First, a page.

Why are ketones/aldehydes more oxidized than alcohols?

  • Thread starter hivesaeed4
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  • #1
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I thought that the reason was the presence of a double bond would allow oxygen to exert a stronger pull on the electrons making the co bond as compared to when their was only a double bind between the two but then I remembered that inductance happens only through sigma bonds So why are ketones/aldehydes more oxidized as compared to alcohols?
 

Answers and Replies

  • #2
Borek
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Many ways of skinning that cat.

First, and the simplest one - try to assign oxidation numbers to the carbon in methanol and methanal.

Can you write reaction equation of the R-CH2OH (a general primary alcohol) being converted to R-CHO (a general primary aldehyde)? What is removed from the alcohol molecule? How is the removed substance related to oxidation/reduction processes?
 
  • #3
Yep. Think in terms of oxidation state of the carbon atom.
 
  • #4
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Well you remove hydrogen and so that in itself is oxidation.

But I don't remember the oxidation states/numbers. I learned them in high school and don't exactly remember them. Why don't you tell me how to evaluate the oxidation state of the carbon atom. I tried understanding it from other online sources yet I didn't really understand it and am pretty sure that you guys would do a better job at it than websites do.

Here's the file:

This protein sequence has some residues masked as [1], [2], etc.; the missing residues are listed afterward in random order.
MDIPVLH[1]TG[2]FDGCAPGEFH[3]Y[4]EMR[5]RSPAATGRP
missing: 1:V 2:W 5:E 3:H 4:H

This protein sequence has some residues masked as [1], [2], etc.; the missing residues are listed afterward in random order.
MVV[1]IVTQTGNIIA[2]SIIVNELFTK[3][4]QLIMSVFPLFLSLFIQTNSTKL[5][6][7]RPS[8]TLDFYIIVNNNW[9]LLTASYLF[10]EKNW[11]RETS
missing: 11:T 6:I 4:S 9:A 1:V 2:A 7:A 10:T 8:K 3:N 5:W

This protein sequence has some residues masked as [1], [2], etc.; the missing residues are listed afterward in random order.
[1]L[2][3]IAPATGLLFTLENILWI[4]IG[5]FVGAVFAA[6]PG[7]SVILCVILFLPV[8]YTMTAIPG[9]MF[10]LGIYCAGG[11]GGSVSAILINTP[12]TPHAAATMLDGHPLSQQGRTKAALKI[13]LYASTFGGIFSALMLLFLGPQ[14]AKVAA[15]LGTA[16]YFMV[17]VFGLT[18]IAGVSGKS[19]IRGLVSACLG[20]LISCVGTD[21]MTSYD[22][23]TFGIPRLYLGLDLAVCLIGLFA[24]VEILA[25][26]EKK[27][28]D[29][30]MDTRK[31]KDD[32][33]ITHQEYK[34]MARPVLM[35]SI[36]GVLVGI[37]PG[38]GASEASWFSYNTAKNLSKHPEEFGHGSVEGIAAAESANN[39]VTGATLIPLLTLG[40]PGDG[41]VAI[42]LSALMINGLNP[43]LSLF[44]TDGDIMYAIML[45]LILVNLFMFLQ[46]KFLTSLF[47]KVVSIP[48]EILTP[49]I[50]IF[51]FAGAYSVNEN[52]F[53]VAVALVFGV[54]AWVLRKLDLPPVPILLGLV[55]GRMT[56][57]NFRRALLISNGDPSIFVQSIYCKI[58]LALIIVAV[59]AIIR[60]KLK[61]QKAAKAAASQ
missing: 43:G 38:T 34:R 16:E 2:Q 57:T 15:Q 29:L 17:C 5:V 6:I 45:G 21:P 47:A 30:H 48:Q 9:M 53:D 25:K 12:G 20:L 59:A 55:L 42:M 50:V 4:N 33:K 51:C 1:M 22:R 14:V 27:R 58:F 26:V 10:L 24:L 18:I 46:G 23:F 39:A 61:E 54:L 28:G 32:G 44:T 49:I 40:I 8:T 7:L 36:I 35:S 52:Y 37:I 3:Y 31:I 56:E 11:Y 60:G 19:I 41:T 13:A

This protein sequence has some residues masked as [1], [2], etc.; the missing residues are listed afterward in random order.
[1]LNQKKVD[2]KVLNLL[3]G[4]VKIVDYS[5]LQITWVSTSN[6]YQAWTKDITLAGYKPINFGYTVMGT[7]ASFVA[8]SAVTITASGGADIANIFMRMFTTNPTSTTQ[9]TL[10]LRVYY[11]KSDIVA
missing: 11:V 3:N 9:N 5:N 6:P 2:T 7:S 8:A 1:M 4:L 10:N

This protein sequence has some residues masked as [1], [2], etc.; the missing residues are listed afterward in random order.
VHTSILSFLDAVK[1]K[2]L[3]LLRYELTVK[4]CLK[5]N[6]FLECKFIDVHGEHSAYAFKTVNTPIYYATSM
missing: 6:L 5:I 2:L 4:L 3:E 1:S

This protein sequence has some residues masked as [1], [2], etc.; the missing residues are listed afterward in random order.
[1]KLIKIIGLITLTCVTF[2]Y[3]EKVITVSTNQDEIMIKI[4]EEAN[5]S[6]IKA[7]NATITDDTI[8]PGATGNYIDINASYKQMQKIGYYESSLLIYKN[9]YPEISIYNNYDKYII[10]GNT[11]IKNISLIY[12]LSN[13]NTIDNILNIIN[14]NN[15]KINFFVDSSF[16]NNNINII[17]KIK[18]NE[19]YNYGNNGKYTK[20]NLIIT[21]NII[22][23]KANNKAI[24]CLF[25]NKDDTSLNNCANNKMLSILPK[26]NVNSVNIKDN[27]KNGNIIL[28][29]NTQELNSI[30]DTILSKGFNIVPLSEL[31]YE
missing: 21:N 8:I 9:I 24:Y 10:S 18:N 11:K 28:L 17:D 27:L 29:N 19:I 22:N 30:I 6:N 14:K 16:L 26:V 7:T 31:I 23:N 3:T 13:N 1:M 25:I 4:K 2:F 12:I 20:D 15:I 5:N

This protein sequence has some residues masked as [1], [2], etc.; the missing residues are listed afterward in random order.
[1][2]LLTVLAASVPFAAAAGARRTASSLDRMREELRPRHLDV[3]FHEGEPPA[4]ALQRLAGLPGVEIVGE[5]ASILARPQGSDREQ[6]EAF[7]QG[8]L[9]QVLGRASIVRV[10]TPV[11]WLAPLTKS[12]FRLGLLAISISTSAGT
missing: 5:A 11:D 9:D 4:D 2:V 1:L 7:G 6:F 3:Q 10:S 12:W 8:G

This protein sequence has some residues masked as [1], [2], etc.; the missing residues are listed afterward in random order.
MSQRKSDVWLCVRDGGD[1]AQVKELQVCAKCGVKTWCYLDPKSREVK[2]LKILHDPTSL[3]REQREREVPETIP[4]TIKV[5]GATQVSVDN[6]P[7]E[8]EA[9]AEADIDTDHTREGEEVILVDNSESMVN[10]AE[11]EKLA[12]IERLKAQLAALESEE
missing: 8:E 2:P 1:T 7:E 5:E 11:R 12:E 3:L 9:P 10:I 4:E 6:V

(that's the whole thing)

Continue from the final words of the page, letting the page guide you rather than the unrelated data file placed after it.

• #5
chemisttree
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The more oxygen bonds a carbon has the more oxidized it is. An alcohol has one and ketones or aldehydes have two. Carbon dioxide has four and represents the most oxidized form of carbon in this series. A little different than memorizing the oxidation numbers of atoms you saw back in HS.
 
  • #6
Borek
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But I don't remember the oxidation states/numbers.
I tried understanding it from other online sources yet I didn't really understand it and am pretty sure that you guys would do a better job at it than websites do.
Really? I already prepared a website that explains these things, why do you think I will be better here than there:

(...)
Oxygen in almost all compounds has oxidation number -2.
Hydrogen in almost all compounds has oxidation number +1.
(...)
Last rule says that the charge of the ion or molecule equals sum of oxidation numbers of all atoms.
 
  • #7
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Thanks. By the way what was the name of the website your talking about Borek? I'd like to visit it. (I really didn't know you created one).
 
  • #9
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Thanks. Nice website.
 

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